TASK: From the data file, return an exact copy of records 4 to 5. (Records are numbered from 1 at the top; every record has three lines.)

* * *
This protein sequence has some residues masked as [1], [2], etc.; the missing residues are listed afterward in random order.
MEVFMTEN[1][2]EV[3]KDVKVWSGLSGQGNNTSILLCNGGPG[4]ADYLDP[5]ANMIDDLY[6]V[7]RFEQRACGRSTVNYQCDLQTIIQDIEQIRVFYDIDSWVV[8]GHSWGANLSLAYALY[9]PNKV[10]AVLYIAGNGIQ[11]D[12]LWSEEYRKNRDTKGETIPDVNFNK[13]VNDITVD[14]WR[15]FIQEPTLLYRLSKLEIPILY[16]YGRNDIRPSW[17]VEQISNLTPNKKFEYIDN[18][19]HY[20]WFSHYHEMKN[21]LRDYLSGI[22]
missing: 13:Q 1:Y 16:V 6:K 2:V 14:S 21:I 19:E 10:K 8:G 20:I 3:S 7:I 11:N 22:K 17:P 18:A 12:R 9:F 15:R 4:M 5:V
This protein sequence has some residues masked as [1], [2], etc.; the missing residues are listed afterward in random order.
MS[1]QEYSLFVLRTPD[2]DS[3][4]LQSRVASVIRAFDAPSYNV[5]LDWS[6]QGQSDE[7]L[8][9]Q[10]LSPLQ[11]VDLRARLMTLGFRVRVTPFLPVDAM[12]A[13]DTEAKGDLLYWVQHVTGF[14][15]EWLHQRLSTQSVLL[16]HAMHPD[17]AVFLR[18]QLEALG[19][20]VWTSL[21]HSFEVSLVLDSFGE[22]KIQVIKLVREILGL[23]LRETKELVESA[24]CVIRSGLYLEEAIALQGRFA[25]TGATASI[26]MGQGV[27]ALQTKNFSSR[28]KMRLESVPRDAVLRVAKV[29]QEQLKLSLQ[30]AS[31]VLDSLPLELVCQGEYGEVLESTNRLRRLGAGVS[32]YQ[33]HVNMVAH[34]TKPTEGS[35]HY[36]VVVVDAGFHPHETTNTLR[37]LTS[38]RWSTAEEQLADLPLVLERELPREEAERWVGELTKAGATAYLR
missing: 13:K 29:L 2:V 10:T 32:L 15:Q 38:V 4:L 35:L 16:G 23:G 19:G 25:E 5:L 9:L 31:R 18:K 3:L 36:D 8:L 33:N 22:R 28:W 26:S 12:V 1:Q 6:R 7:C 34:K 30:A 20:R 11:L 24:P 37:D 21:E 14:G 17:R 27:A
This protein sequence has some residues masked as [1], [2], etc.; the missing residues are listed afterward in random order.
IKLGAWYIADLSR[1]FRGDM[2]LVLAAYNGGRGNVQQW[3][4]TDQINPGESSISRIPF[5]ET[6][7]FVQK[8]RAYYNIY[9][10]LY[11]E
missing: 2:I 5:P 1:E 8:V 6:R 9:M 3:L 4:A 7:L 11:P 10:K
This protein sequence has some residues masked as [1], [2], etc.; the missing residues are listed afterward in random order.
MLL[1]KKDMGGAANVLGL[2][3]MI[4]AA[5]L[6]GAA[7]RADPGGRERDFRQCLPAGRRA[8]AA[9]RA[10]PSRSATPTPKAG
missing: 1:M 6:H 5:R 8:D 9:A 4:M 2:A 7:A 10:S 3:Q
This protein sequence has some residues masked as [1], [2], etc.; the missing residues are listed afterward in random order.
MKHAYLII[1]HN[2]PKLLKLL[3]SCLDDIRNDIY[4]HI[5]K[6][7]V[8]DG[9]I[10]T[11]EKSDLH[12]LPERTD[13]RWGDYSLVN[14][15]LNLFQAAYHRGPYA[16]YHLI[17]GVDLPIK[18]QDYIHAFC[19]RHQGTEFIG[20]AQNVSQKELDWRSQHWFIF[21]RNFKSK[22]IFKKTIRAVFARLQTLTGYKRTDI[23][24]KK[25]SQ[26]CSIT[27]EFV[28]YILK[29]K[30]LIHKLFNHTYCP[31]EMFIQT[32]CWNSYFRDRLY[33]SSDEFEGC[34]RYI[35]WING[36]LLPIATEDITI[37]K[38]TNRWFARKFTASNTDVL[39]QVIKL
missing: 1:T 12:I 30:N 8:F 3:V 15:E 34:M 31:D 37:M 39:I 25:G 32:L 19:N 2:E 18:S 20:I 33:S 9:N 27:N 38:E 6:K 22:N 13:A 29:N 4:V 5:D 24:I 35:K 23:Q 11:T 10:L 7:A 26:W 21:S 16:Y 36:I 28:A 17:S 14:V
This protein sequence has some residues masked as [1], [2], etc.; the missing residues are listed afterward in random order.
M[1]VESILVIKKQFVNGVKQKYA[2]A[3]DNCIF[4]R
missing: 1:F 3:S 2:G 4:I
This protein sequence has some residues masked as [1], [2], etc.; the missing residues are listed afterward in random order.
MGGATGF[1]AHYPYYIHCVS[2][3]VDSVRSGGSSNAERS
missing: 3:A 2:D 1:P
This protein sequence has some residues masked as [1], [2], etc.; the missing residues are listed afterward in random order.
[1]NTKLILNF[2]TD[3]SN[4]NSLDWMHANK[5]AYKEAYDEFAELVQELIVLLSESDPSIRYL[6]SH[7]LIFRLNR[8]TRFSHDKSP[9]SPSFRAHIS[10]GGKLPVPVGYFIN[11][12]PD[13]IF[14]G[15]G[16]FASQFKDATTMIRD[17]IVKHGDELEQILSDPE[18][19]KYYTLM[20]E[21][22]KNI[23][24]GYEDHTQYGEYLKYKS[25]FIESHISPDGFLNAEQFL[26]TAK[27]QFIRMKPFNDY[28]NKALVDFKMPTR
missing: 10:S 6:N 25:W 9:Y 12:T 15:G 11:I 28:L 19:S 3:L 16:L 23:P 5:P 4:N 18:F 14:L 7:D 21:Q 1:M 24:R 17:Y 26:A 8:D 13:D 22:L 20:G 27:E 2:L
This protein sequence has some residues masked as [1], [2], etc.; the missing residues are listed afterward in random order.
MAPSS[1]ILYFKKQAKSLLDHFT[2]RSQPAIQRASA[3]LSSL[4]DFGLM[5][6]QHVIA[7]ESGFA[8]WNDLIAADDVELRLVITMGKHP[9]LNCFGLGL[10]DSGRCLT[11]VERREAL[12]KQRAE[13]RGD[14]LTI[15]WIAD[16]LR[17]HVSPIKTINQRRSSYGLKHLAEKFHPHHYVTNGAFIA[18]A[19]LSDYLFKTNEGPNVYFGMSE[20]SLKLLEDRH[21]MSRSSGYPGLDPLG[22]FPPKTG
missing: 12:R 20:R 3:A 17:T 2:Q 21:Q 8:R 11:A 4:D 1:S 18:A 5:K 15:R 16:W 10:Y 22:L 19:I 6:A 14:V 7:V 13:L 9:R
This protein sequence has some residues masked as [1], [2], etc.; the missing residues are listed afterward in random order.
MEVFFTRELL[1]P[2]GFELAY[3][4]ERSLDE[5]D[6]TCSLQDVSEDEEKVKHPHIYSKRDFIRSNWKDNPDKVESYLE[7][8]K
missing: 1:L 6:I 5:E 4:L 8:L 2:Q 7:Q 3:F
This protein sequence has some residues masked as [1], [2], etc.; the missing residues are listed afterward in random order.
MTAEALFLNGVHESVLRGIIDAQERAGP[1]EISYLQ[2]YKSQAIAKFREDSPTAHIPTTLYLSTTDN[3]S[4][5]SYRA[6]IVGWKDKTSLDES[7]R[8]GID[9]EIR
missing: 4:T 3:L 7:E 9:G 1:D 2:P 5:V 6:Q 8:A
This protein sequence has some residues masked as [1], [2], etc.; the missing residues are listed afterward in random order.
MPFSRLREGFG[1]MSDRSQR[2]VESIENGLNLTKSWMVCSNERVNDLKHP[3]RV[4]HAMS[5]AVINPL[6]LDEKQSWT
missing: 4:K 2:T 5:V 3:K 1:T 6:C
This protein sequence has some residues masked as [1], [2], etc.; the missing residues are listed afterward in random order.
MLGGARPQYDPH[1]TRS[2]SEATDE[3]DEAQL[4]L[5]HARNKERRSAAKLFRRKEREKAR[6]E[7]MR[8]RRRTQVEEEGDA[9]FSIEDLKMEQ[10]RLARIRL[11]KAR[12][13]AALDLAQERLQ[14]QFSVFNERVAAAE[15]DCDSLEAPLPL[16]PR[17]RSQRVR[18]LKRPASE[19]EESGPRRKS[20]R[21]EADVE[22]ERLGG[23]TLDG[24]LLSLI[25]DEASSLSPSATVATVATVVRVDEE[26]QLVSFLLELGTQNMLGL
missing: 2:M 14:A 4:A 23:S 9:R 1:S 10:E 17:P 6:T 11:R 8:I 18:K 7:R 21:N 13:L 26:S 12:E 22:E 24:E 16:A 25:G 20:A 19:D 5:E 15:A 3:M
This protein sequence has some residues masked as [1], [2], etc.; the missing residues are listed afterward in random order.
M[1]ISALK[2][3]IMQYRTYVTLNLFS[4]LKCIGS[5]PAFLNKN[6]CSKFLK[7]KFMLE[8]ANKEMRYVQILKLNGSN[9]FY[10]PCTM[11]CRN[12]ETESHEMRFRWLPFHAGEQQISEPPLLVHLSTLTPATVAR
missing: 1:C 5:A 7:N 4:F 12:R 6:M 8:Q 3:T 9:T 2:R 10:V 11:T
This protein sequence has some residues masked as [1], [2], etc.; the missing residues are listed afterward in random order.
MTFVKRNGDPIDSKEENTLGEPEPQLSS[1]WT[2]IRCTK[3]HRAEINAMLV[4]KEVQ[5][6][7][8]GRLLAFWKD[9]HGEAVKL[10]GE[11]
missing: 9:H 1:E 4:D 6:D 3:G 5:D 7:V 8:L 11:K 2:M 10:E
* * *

This protein sequence has some residues masked as [1], [2], etc.; the missing residues are listed afterward in random order.
MLL[1]KKDMGGAANVLGL[2][3]MI[4]AA[5]L[6]GAA[7]RADPGGRERDFRQCLPAGRRA[8]AA[9]RA[10]PSRSATPTPKAG
missing: 1:M 6:H 5:R 8:D 9:A 4:M 2:A 7:A 10:S 3:Q
This protein sequence has some residues masked as [1], [2], etc.; the missing residues are listed afterward in random order.
MKHAYLII[1]HN[2]PKLLKLL[3]SCLDDIRNDIY[4]HI[5]K[6][7]V[8]DG[9]I[10]T[11]EKSDLH[12]LPERTD[13]RWGDYSLVN[14][15]LNLFQAAYHRGPYA[16]YHLI[17]GVDLPIK[18]QDYIHAFC[19]RHQGTEFIG[20]AQNVSQKELDWRSQHWFIF[21]RNFKSK[22]IFKKTIRAVFARLQTLTGYKRTDI[23][24]KK[25]SQ[26]CSIT[27]EFV[28]YILK[29]K[30]LIHKLFNHTYCP[31]EMFIQT[32]CWNSYFRDRLY[33]SSDEFEGC[34]RYI[35]WING[36]LLPIATEDITI[37]K[38]TNRWFARKFTASNTDVL[39]QVIKL
missing: 1:T 12:I 30:N 8:F 3:V 15:E 34:M 31:D 37:M 39:I 25:G 32:L 19:N 2:E 18:S 20:I 33:S 9:N 27:N 38:E 6:K 22:N 13:A 29:N 4:V 5:D 24:I 35:K 23:Q 11:T 10:L 7:A 26:W 21:S 16:Y 36:I 28:A 17:S 14:V